The wind blows strong though Xavier Rudd’s tenth album. It’s a recurring image that speaks of wide-open space and the awesome natural elements that shape it: a force far greater than us, but ours to harness if we take the time to learn, reflect and respect its ways.
“It hit me last year when I started to write Stoney Creek,” the Australian roots journeyman says of the album’s first, exhilarating single: a rolling acoustic balm of a song that finds refuge in the simple blessings of rest, companionship and belonging in a world gone crazy.
“We were on a trip north to the Cape and the wind was blowing too hard to take the tinnie out to the island… As I contemplated everything in my life and what was happening in the world there was literally a strong southeaster blowing, all the time. It felt like a wind of change, literally, in so many ways.”
The wide-open space he’d found himself in — the great COVID silence — was both beyond his control and curiously in-sync. “I’d planned to take a year off anyway, the first time in 20 years I hadn’t done an overseas circuit,” he says. “I had a chance to reset and change a few things around, to reassess where I was at, musically and practically. I’ve been able to experiment with some new ideas and new sounds…”
The break accelerated a return to the solo mode of creation that first led the barefoot multi-instrumentalist on his phenomenal journey. From his birthplace on the blustery southeast coast of Australia to Europe, Japan, the US, Canada and South America, you can measure it today in audiences in their tens of thousands, and in hundreds of millions of song streams, not least his timeless, windswept keynote, Follow The Sun (2012).
Acoustic guitar in hand, engulfed by his progressively more complex and elaborate scaffold of didgeridoos and percussion, Xavier Rudd cut an utterly unique and compelling figure as the world warmed to his first indie albums of the early 2000s, Live In Canada, To Let and Solace.
“When I first got successful I was surprised, because I thought what I was doing was more like art,” he says. I was experimenting with didges and gaffa-taping them to chairs and I always had this real love for wood and the tones of wood, so it was all very earthy.”
Those instinctive beginnings eventually yielded the more crafted and purposeful likes of Spirit Bird, Nanna (with his nine-piece band the United Nations), Storm Boy and seven more live albums — though nobody could ever count those early bootlegs swapped by fans from Argentina to the Czech Republic, serving to double his audience on each return.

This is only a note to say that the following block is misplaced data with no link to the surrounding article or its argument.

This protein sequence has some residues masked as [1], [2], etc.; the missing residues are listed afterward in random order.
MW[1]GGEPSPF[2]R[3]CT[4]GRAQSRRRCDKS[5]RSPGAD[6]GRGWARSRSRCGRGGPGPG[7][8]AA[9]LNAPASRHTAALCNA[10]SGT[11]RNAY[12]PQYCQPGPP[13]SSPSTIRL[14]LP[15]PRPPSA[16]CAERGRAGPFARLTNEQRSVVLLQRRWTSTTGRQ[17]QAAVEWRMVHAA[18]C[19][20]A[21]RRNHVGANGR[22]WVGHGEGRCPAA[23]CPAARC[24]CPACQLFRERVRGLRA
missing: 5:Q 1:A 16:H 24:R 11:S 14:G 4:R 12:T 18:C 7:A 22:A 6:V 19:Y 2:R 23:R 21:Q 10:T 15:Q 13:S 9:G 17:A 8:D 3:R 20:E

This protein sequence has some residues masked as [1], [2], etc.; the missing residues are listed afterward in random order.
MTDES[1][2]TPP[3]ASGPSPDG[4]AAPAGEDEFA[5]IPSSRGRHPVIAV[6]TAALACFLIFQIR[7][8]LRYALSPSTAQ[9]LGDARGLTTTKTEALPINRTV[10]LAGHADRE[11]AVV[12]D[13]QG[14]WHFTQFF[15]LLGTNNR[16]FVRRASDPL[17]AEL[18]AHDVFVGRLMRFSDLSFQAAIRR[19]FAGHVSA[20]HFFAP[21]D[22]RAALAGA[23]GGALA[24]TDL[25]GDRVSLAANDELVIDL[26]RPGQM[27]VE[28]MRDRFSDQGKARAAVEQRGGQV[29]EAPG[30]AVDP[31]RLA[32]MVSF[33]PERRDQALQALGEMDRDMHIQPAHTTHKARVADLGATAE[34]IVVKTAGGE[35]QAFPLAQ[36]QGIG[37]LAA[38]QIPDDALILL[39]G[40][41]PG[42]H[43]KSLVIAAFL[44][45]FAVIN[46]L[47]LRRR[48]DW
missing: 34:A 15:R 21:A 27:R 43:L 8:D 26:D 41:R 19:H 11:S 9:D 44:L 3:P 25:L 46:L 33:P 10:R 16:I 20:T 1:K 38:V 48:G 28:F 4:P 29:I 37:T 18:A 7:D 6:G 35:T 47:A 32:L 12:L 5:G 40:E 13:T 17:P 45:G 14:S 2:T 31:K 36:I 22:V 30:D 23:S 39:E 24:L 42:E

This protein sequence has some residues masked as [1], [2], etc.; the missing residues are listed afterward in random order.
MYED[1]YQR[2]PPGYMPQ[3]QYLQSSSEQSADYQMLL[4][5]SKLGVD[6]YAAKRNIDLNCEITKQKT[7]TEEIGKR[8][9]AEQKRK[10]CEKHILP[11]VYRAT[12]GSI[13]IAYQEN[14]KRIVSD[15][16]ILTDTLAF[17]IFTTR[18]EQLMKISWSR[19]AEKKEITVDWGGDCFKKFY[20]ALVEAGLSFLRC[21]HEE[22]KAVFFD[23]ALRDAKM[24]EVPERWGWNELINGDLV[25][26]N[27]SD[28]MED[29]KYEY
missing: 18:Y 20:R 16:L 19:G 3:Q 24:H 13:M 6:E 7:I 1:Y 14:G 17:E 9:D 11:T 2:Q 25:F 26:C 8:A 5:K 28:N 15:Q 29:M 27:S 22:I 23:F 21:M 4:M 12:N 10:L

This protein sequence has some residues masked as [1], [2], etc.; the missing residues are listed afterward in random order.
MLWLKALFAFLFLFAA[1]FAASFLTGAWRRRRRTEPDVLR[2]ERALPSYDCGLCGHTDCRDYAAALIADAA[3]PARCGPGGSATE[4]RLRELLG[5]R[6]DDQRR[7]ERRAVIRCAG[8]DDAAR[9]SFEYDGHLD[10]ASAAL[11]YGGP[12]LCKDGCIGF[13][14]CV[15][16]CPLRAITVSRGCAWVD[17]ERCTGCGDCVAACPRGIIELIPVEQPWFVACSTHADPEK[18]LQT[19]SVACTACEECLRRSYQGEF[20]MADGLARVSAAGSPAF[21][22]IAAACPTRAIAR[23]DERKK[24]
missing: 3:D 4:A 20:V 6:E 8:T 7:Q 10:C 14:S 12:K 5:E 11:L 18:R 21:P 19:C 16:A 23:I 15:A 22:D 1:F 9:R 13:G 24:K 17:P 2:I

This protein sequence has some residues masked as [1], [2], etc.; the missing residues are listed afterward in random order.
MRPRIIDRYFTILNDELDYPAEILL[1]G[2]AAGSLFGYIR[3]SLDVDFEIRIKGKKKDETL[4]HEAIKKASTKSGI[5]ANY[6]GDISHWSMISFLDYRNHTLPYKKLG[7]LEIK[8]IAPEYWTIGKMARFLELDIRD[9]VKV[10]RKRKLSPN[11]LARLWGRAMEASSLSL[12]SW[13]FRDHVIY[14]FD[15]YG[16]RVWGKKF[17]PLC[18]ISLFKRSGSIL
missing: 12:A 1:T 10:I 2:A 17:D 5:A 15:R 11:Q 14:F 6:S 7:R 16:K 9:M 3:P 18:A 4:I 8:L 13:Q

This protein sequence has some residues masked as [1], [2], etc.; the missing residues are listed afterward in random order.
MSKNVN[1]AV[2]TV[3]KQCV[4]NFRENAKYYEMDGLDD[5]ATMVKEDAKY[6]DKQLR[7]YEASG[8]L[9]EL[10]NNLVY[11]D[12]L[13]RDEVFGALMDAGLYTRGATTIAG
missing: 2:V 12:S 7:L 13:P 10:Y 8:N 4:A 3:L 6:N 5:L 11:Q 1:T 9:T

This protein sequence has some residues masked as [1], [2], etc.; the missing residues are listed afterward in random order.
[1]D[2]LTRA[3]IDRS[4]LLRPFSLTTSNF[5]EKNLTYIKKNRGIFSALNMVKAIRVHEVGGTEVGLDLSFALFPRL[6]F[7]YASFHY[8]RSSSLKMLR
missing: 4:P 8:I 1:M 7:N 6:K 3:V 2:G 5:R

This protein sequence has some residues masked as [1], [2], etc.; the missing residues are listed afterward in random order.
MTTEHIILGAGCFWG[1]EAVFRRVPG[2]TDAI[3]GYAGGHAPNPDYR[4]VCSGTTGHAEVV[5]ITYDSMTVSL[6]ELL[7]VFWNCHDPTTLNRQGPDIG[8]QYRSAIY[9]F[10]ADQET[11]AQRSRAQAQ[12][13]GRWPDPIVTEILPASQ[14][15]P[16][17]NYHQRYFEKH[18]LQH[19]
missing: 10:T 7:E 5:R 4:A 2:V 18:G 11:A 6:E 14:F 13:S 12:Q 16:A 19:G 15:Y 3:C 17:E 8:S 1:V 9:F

Today, Xavier’s relentless upward arc is among the most astounding success stories of our time. Countless more celebrated acts have come and gone like fireworks as his campfire steadily grows: a beacon to the kind of music fan that seeks sustenance in a fast-food world.
“I value the simple things in life,” he shrugs. “I value community, culture, our connection to the earth as human beings. I don’t care too much for the other stuff. I think the roots of who we are, and what our ancestral lines are and how those stories have shaped us are the most important things. And I guess I always celebrate those things in my music.”
As a child, at one with the sea and sand, inventing songs for his own enjoyment, Xavier set the tone for a life where creation was its own reward, and a gift not taken lightly. “I’ve always felt like I’ve had this old woman spirit with me that that is prevalent in my music, and I’m a vessel for that old woman to speak,” he explains, not for the first time as others try to understand his innate connection to his craft.
“I don’t need to understand who that is or what that is, I just need to be a clean, strong vessel for that to come through, and be humble about it; to realise it’s something that resonates within me and I just need to hold space for it, not let my ego get in the way.”
The spiritual conviction was there long before Xavier discovered the unsettled legacy of his paternal great grandmother, who would disappear from public records after being taken from her Wiradjuri homelands to Melbourne. “There’s stuff we’ll never know,” he says. But awareness of his ancestry, in all its myriad threads, clearly informs not just the earthy tools but the profoundly inclusive message of his music.
“The thing is, in Australia, a lot of us come from tough stories, no matter where we’re from,” he says. “The convict stuff is easy to find because it was documented but Indigenous history isn’t. But I feel sorry for everyone in this country. No matter what our bloodline is, everyone’s been denied culture.”
“I feel like with this record, I’ve been able to be really creative and I’m excited about what I’m making just because I’ve had time,” Xavier says. “I’ve had the chance to do it all myself, which I haven’t done since Spirit Bird in terms of instrumentation and stuff, so I’ve been getting a bit trippy with an analog synthesizer…”
There’s the sound of nature in its purest form, too, in the birdsong that continues to weave its spell through Stoney Creek and elsewhere. “I use birds a lot,” he says. “Often they won’t sound like birds. I use a lot of natural sounds, from everywhere. It’s sometimes hard to determine what they are, but the record is full of them.
“I’ve been here long enough to realise that for some people, what I’m saying in my music really resonates,” he says. “You know, all of our ancestors around the planet have come from some form of struggle and we carry that, all of us, years on. We’ve all got stuff to heal. And I think music is the greatest medicine on the planet.”